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ND Men’s Tennis: Team’s MVP shows vast improvement in game

Sam Gans | Tuesday, October 11, 2011

Very rare is the case that a player who goes 23-4 in one season has extremely noticeable deficiencies in his game. But Irish senior Sam Keeton was one of the exceptions two years ago when his serves and volleys were not up to par.

Since then, however, he has worked hard to correct those flaws — and succeeded — Irish coach Bobby Bayliss said.

“Two years ago, he was our team MVP,” Bayliss said. “He did that primarily off the strength of his forehand and backhand — his groundstrokes. He did not have a very good serve and [he was] not very good around the net and they were clearly his deficiencies. Last year, he improved in those areas. His serve got a little better and his volleying became somewhat functional, enough that he would come in a little more and put a few balls away when he created an opportunity for himself.”

Those improvements were on full display two weeks ago at the Napa Valley Tennis Classic, where Keeton won his first three matches to advance to the quarterfinals before bowing out of the tournament. In particular, his early straight-set victory against Tennessee’s Jarryd Chaplin demonstrated his new approach.

“In Napa, Chaplin was getting into the net on him all the time and I finally told [Keeton], ‘You have to beat [Chaplin] in,'” Bayliss said. “That’s something he’s never done in his life and he did.”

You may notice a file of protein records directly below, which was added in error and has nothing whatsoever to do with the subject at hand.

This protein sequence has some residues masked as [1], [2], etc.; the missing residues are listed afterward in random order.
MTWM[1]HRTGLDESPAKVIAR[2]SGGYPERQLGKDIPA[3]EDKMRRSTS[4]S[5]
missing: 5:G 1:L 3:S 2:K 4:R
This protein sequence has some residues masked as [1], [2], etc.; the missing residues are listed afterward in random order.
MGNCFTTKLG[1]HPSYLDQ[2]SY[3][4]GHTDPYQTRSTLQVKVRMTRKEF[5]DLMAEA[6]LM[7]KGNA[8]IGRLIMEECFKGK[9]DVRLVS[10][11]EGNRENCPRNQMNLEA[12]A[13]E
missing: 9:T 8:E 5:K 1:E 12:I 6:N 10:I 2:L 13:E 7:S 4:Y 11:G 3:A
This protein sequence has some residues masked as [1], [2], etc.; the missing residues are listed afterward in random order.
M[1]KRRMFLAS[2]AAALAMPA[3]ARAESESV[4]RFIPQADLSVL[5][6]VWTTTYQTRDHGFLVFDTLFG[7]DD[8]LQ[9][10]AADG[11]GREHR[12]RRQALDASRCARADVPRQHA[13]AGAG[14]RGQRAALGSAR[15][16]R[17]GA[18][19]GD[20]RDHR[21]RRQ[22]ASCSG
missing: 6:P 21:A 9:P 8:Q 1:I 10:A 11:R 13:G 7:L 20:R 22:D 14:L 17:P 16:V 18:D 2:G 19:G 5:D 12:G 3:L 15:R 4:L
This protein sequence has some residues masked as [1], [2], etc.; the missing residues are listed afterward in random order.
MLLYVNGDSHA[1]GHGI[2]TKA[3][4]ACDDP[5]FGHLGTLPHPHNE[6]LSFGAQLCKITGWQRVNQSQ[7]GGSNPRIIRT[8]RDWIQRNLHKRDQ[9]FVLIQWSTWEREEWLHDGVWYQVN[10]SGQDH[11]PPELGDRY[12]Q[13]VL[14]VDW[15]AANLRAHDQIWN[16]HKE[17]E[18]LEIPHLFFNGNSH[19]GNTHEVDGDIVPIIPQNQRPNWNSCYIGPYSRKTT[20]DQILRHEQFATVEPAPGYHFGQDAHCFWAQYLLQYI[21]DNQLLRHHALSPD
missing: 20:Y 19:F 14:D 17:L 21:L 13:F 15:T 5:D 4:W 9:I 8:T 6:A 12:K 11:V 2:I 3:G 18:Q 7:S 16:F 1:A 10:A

The Kansas City, Mo., native missed most of his junior season due to injury, hindering his ability to work on improving his skills.

“I tore an abdominal muscle so it actually made it hard to work on my serve, because that was an area I couldn’t do because of the injury,” Keeton said. “So I had to take three or four months off without serving so it was hard to improve on it during that time. But now I’ve had a pretty long string of being able to work on it so I’ve gotten a lot better.”

Now that he’s further improved the physical aspects of his game, Bayliss said he hopes to see an improvement in Keeton’s mental confidence.

“Now, he still doesn’t always believe in [his serve and volley] enough, and he’s got to really take the ball and run with it,” Bayliss said. “He’s like the guy who swims 60 percent of the way across the pool and is afraid he can’t get to the other side, so he swims the other 60 back and then realizes, ‘Wow, I clearly had enough in the tank to do it.’ I want him to really believe in his serve and turn it into a big weapon, because if you watch him serve now, he’s got the makings of, I think, a great serve, if he can keep it up.”

While Keeton showed his newly-formed skills at Napa, this upcoming weekend will put them to the ultimate test at the Midwest Singles/Doubles Championships in Columbus, Ohio. The finance major is hoping for a good showing there, as well as during the rest of the season, he said.

“I want to be in the high line of players that’s going to win consistently,” Keeton said. “I think we need somebody who’s going to win up top so I want to be that person. Ideally I’d be ranked somewhere in the top-100 and just able to win a lot of matches and then hopefully I can make an appearance in the doubles lineup and help out there, as well.”